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Geographic Relocation and Constructive Dismissal

Whitten and Lublin | Feb 17, 2017

Constructive dismissal is when an employer alters the fundamental conditions of the employment contract, which gives the employee little choice but to resign. Many employees do feel that relocation is constructive dismissal. The general rule for establishing constructive dismissal is whether the employment contract has been fundamentally changed. Relocation may be a fundamental change to the employment contract as displayed in past court cases. The following are a few factors to be aware of when deciding to seek representation by an employment lawyer.

It is important to be aware of whether relocation is an implied term of the employment contract as terms of the employment contract are often not in writing. ‘Implied’ terms are certain provision that should be reasonably assumed even though not formally written. In the case of a relocation request from an employer, the request may be implied in a number of circumstances. This includes whether the employer has relocated other workers in the past, whether the business is international (has many locations internationally), and the size of the organization. When the business is international and the position is not a demotion, it is generally seen as an implied condition of the employment contract and therefore not grounds for constructive dismissal.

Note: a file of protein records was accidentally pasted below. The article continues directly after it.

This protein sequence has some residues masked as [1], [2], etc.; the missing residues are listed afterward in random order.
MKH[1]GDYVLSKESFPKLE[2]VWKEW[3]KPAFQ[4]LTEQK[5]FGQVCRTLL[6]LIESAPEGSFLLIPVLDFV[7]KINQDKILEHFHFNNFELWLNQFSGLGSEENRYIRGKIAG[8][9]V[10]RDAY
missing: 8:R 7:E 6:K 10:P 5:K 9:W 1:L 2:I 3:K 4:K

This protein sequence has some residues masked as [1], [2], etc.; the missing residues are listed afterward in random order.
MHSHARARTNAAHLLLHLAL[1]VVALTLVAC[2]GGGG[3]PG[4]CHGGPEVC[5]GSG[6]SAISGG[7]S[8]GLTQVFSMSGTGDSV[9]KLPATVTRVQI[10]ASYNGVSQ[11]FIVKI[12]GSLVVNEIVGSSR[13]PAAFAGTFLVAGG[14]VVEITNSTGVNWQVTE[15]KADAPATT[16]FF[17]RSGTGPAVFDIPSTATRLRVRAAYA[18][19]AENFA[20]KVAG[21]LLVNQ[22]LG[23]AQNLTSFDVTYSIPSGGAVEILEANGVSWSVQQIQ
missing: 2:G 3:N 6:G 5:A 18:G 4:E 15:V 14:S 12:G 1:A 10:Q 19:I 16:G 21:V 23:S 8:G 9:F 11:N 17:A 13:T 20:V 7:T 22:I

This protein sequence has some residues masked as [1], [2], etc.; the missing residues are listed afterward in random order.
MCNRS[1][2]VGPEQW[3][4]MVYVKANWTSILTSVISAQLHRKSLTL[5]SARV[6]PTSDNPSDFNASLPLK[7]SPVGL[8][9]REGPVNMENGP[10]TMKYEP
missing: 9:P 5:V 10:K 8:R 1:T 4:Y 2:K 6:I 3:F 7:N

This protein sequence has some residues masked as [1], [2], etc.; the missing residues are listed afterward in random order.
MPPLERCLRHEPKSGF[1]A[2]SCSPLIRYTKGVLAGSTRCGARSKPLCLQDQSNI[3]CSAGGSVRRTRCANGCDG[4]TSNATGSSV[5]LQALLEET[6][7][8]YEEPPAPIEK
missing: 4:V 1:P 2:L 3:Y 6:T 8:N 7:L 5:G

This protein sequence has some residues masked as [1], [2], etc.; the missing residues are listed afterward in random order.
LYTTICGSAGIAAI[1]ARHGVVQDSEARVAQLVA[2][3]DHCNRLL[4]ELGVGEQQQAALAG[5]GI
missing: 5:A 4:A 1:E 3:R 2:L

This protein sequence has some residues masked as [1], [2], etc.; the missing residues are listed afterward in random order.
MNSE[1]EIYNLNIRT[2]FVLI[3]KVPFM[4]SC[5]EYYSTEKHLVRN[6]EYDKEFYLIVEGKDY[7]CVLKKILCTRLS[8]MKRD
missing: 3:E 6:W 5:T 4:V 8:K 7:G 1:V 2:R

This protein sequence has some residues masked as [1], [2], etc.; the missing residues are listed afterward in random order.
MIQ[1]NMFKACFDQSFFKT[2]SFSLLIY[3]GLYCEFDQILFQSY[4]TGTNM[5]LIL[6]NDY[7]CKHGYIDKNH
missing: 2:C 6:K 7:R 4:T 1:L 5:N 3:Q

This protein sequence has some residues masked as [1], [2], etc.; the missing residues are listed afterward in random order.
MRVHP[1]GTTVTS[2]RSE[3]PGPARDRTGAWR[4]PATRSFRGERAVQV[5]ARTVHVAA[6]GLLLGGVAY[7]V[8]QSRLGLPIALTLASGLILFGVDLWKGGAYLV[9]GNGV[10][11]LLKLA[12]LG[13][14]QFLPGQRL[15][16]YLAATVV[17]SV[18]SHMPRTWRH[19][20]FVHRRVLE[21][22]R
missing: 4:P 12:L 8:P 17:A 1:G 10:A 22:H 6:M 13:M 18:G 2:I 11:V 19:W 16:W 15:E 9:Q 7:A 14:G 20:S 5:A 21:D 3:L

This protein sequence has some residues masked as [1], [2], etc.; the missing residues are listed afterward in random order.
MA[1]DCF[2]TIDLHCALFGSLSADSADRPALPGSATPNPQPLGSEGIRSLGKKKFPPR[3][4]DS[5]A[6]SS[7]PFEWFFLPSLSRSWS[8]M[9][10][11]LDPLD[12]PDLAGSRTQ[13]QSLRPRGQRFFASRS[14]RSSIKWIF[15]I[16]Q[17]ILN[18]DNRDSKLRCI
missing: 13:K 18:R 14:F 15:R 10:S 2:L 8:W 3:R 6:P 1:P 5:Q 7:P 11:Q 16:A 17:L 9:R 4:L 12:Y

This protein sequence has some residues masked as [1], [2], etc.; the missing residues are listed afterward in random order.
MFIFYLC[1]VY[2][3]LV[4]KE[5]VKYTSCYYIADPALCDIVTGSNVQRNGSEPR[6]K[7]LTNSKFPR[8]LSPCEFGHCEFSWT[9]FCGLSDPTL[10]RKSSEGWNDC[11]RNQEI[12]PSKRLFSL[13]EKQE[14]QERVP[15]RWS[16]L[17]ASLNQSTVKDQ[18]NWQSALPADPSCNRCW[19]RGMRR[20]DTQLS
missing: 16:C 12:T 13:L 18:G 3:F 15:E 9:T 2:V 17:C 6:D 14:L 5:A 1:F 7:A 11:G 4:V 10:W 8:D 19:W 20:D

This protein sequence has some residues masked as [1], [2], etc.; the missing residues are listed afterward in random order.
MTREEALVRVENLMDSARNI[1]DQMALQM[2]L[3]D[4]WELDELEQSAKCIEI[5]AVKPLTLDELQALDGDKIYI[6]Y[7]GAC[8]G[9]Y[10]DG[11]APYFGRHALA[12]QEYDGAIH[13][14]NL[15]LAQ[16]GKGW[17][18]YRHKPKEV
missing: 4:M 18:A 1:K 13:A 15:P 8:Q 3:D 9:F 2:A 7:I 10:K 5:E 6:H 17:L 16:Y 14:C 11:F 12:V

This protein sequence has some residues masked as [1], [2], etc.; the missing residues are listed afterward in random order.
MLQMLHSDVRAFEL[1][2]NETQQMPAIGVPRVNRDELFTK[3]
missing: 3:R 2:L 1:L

Other factors to be aware of are whether the relocation is temporary, whether there are changes to other fundamental terms of the employment contract (such as pay and responsibilities), whether relocation expenses are being covered by the employer and whether undue hardship will result from the relocation. Further, the relocation must be done in good faith (i.e. for a legitimate business purpose). If you feel that a relocation request would be constructive dismissal for the reasons mentioned or any other factors, it is important to seek legal consultation from an employment law expert.

Courts have ruled against employers when relocation was not a term included in writing within an employment contract, even when the business was international with offices in other countries. For employers, it advisable to included relocation clauses in initial written employment contracts if this is a reasonable expectation given the nature of the company’s operation. For any uncertainties, seek the advice of an employment lawyer.